A/V File Sharing
April 29, 2005 1:11 PM   Subscribe

Why, in this modern age of file sharing, do some musical artists seem to openly welcome live audio recording/sharing of concerts but appear reluctant, if not actively opposed, to live video recording/sharing of the same events?
posted by RockyChrysler to Media & Arts (6 answers total)
They're used to big bulky video cameras that block the views of paying customers for the benefit of non-paying video watchers.

Even with today's smaller consumer video camera, the cameraman is going to be jockeying for a good angle and disturbing concert-goers in way the guy
with a tape recorder in his back-pack won't.
posted by orthogonality at 1:25 PM on April 29, 2005

The way I see it, everybody kind of knows that the perceived value of a CD has gone down. The RIAA is fighting because it's losing, but the artists have other sources of revenue to jump on, like DVDs. Bootlegging live sets can be a great addition to word of mouth, especially with regards to drawing people to live shows, but a live DVD of the same event still has earning potential.

My perspective is from a music fan who buys few CDs but owns a couple of DVDs. They're still worth it for me, basically.
posted by rfordh at 1:26 PM on April 29, 2005

Is the band opposed to video? Or more likely, is it the band's management who is opposed to video, for whatever reason?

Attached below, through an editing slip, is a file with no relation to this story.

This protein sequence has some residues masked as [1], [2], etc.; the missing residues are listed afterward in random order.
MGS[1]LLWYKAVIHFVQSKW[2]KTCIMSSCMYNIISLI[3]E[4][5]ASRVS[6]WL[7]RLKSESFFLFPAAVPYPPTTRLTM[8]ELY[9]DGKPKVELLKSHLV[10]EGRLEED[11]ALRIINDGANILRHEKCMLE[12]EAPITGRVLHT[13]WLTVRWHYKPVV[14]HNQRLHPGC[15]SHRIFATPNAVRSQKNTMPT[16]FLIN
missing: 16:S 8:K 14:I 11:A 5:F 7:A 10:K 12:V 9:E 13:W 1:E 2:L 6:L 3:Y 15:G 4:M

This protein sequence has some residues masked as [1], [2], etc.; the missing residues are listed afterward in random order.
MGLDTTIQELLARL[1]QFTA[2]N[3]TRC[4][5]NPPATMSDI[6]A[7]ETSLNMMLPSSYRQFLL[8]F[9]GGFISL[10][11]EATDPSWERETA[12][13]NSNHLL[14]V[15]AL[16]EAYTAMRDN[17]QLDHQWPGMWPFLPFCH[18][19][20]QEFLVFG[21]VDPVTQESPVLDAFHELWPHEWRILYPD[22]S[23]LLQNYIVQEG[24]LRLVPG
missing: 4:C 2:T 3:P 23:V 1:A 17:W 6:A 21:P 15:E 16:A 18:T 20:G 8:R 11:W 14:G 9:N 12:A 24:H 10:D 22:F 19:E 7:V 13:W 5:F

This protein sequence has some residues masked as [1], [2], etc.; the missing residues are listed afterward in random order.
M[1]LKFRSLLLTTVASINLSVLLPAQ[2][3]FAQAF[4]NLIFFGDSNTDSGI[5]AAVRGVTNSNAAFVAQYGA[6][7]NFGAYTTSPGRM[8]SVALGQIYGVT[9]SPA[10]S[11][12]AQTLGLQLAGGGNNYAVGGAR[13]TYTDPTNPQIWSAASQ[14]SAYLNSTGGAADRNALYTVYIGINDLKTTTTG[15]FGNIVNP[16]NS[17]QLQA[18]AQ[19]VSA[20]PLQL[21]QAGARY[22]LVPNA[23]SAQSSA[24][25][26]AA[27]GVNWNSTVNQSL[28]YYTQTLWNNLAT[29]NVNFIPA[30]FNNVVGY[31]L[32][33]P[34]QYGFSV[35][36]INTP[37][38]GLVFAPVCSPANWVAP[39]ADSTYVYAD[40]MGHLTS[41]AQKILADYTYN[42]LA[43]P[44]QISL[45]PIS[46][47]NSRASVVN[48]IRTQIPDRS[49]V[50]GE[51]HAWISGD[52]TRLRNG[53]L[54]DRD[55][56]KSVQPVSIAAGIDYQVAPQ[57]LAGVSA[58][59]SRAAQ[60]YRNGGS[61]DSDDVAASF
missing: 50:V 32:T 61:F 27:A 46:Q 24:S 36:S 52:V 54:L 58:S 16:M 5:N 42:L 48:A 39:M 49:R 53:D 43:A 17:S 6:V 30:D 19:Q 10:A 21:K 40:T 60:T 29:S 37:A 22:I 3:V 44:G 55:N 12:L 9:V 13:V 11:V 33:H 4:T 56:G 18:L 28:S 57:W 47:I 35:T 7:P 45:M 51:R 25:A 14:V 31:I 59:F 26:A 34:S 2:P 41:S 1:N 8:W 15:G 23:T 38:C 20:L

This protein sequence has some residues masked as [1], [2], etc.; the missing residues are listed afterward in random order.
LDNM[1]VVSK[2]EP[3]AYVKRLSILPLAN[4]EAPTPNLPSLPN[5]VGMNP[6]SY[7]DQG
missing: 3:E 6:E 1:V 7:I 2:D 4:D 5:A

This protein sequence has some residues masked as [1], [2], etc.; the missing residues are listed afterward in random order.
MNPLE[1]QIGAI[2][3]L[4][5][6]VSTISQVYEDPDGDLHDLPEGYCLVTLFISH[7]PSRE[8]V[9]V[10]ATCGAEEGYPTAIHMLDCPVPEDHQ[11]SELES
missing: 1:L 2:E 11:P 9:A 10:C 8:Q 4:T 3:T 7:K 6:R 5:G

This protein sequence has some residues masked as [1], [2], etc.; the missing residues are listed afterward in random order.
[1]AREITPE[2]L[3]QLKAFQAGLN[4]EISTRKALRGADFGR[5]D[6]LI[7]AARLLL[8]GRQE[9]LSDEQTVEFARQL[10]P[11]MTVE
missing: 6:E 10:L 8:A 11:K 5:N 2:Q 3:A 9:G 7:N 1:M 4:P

posted by mischief at 1:47 PM on April 29, 2005

I second orthogonality. People with cameraphones are annoying when they hold them above their heads at arm's length to get a clean shot. Video is the same x100.
posted by smackfu at 2:38 PM on April 29, 2005

I think that the method of distribution of live audio/video are perceived to be vastly different. I think that the bands that are audio friendly but not video friendly feel that they are giving much more away for free. Some bands could care less though, as long people are not trading commercial releases.

Kind of off topic, but there is a list of bands that allow taping (btat.)
posted by schyler523 at 7:42 PM on April 29, 2005

From what I hear, musicans make much more money from touring than from record sales. If you bootleg a recording of a concert, or even a released studio album, you stand to increase interest in the band. This may result in more album sales for them, but more importantly, may well result in more ticket sales as people who are new to their music go to see them perform live. But if videos of their live performances are available (especially free), why not stay home and see them "live"? You get to skip the high ticket prices, high food and drink prices, impluse souvenir purchases (at high prices), jockeying for a good seat or floor position with the rest of the sweaty crowd, etc. etc. In addition, you are again more likely to spread the word about the band after a concert than after watching a video of a concert. A live show is an experience that you tend to tell people about; watching a video is something you might mention if someone asks what you did last night.
posted by attercoppe at 10:11 AM on April 30, 2005

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